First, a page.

Tuesday, February 21, 2006
A Times roundup on eminent domain: no mention of Brooklyn or the newspaper's own history
There's a finite amount of space for such an article, so it's a judgment call about what to include. And the New York Times is a national newspaper. Still, its center of gravity is New York City, and there's a strong case that even roundup articles should mention its home city where eminent domain is at issue--such as the Atlantic Yards project. Perhaps this is caused by balkanization of coverage. As noted in Chapter 9 of my report, the national desk's coverage of the Supreme Court's Kelo decision--the ruling that sparked the new state legislation discussed today--neglected the local angle.
[Update: a reader comments that the reporter was writing a roundup of state legislative efforts, not the eminent domain issue in general, so the failure to mention the Brooklyn issue was defensible. Yes, I should've been more precise. Still, the article did mention some the impact of state reforms on some specific projects: a new stadium for the Dallas Cowboys, a Texas highway project, and a case in the Cincinnati suburb of Norwood. The issue in Brooklyn may not be as prominent in New York, relatively speaking, as the other cases mentioned are in their states. Then again, the Times should think of its local readers as well.]
There's also a case that the Times should disclose its own corporate role; it has not done so regularly but did in a 1/26/06 article (from the business/financial desk) headlined Bank to Deny Loans if Land Was Seized: "The New York Times Company used eminent domain to acquire the land for its new headquarters under construction in Midtown." [Addendum: After some discussion, I'll suggest that it is a judgment call, and the case is strongest when the Times is writing about the use of eminent domain in New York--which was not the subject of this article.]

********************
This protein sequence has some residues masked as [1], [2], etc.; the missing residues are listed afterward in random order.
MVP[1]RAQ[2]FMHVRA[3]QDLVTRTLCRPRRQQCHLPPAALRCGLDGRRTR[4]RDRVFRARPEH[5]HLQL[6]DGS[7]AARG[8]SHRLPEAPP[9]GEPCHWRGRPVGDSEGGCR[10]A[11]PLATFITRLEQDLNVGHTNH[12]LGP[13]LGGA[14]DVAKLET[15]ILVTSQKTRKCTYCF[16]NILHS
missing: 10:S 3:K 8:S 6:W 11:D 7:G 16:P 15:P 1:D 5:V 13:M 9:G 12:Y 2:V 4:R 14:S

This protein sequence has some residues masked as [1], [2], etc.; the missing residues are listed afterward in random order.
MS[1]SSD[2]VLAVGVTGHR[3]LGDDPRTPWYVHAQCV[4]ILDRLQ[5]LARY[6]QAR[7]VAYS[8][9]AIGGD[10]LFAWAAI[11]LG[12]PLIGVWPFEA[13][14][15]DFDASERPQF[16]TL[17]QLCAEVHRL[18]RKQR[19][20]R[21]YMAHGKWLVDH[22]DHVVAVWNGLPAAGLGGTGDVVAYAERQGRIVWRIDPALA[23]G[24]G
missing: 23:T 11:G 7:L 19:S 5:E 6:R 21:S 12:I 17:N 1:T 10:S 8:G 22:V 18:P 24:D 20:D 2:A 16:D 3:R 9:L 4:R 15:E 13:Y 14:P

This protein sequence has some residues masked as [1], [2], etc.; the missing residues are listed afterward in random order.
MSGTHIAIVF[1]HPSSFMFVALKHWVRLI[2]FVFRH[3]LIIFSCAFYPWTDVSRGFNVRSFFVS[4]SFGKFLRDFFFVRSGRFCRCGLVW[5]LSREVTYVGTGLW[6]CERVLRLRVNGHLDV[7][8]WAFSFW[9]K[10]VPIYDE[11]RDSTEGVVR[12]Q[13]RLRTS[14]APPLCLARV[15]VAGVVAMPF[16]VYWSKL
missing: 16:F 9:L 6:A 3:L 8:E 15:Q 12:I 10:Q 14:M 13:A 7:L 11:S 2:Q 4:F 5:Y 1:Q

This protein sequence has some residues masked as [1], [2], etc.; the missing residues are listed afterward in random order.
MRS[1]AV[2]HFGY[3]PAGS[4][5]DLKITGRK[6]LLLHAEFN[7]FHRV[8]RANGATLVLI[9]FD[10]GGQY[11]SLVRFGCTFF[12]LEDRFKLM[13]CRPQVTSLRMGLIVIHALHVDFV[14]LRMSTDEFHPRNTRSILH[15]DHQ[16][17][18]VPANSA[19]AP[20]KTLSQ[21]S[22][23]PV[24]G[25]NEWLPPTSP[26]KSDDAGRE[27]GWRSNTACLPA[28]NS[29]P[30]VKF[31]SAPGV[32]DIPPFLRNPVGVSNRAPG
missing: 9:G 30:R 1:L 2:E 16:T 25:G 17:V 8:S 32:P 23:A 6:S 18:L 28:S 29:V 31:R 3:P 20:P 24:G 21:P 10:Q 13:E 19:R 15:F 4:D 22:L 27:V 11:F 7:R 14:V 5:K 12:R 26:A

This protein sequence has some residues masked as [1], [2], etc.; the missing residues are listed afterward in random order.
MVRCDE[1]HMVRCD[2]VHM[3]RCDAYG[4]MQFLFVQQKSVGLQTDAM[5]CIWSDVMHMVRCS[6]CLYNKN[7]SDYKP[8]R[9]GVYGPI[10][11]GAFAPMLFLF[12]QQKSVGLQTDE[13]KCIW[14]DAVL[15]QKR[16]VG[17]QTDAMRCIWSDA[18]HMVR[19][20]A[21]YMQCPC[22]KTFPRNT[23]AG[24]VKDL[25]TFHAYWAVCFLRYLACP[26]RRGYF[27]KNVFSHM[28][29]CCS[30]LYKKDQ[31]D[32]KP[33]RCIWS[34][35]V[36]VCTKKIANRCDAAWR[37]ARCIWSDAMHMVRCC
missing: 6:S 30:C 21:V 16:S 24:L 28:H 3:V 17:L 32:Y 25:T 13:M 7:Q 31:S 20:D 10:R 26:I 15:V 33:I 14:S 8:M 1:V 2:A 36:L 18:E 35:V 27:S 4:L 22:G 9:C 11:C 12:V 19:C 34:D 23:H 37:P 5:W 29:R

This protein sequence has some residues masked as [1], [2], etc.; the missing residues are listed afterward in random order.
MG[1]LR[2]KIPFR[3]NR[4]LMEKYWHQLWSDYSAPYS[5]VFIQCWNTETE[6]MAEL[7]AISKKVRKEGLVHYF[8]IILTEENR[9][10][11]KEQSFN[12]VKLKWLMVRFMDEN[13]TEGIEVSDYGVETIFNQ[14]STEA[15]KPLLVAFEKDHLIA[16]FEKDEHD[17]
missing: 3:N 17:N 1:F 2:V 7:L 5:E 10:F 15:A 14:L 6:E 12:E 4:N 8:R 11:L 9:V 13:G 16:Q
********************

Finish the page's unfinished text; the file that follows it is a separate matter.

Today's article included these passages:
The issue was one of the first raised when Connecticut lawmakers returned to session early this month. There are bills pending in the Legislature to impose new restrictions on the use of eminent domain by local governments and to assure that displaced businesses and homeowners receive fair compensation.
(The New London project is essentially delayed, even after the Supreme Court go-ahead, because of contractual disputes and an unwillingness to forcibly remove the homeowners who sued to save their properties.)
In the New Jersey Legislature, Senator Nia H. Gill, a Democrat from Montclair who is chairwoman of the Commerce Committee, proposed a bill to outlaw the use of eminent domain to condemn residential property that is not completely run down to make room for a redevelopment project. The bill, which is pending, would require public hearings before any taking of private property to benefit a private project.
In New York, State Senator John A. DeFrancisco, a Republican, has proposed a measure similar to one in other states that would remove the right to exercise condemnation power from unelected bodies like an urban redevelopment authority or an industrial development agency.